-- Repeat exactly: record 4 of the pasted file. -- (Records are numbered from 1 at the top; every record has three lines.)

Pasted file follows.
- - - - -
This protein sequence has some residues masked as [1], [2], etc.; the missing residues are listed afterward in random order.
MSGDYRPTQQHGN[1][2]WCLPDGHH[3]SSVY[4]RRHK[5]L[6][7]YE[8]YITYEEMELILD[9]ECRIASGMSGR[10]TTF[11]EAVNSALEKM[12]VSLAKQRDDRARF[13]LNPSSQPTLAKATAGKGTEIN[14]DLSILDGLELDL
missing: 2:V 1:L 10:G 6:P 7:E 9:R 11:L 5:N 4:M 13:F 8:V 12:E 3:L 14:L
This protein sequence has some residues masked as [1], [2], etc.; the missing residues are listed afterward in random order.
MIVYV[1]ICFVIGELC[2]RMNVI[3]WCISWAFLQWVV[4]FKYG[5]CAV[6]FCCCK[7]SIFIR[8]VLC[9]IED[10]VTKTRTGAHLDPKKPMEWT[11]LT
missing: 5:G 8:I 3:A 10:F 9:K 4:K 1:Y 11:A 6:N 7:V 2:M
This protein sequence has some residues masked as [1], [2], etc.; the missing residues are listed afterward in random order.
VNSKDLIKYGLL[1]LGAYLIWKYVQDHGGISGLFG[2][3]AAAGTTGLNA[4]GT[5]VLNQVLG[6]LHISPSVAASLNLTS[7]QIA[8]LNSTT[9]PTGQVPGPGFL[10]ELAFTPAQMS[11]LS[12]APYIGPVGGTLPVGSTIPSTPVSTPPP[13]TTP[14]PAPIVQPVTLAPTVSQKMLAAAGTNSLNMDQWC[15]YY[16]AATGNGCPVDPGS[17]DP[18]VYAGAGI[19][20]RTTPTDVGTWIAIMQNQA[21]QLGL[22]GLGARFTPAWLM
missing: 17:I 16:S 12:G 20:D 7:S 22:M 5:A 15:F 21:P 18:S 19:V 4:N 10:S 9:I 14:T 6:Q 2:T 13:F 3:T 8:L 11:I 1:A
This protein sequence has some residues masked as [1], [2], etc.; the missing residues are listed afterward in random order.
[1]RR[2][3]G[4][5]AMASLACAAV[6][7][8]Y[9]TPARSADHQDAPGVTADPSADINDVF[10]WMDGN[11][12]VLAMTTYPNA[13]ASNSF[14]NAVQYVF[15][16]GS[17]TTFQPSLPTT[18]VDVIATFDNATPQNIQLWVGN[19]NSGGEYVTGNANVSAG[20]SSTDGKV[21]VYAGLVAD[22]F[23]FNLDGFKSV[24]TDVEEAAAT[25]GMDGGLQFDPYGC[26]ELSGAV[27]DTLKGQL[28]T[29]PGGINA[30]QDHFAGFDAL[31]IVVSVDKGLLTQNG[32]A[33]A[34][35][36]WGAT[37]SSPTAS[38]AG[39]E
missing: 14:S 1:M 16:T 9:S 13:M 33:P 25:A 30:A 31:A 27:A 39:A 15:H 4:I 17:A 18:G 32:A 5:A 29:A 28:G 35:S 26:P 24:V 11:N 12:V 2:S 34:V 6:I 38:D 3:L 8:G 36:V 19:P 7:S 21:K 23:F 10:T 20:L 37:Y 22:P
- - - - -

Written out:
This protein sequence has some residues masked as [1], [2], etc.; the missing residues are listed afterward in random order.
[1]RR[2][3]G[4][5]AMASLACAAV[6][7][8]Y[9]TPARSADHQDAPGVTADPSADINDVF[10]WMDGN[11][12]VLAMTTYPNA[13]ASNSF[14]NAVQYVF[15][16]GS[17]TTFQPSLPTT[18]VDVIATFDNATPQNIQLWVGN[19]NSGGEYVTGNANVSAG[20]SSTDGKV[21]VYAGLVAD[22]F[23]FNLDGFKSV[24]TDVEEAAAT[25]GMDGGLQFDPYGC[26]ELSGAV[27]DTLKGQL[28]T[29]PGGINA[30]QDHFAGFDAL[31]IVVSVDKGLLTQNG[32]A[33]A[34][35][36]WGAT[37]SSPTAS[38]AG[39]E
missing: 14:S 1:M 16:T 9:S 13:M 33:P 25:A 30:A 31:A 27:A 39:A 15:H 4:I 17:A 18:G 32:A 5:A 29:A 28:G 35:S 26:P 24:V 11:N 12:V 2:S 34:V 6:I 38:D 3:L 8:G 36:V 19:P 7:S 21:K 23:F 10:T 20:L 37:Y 22:P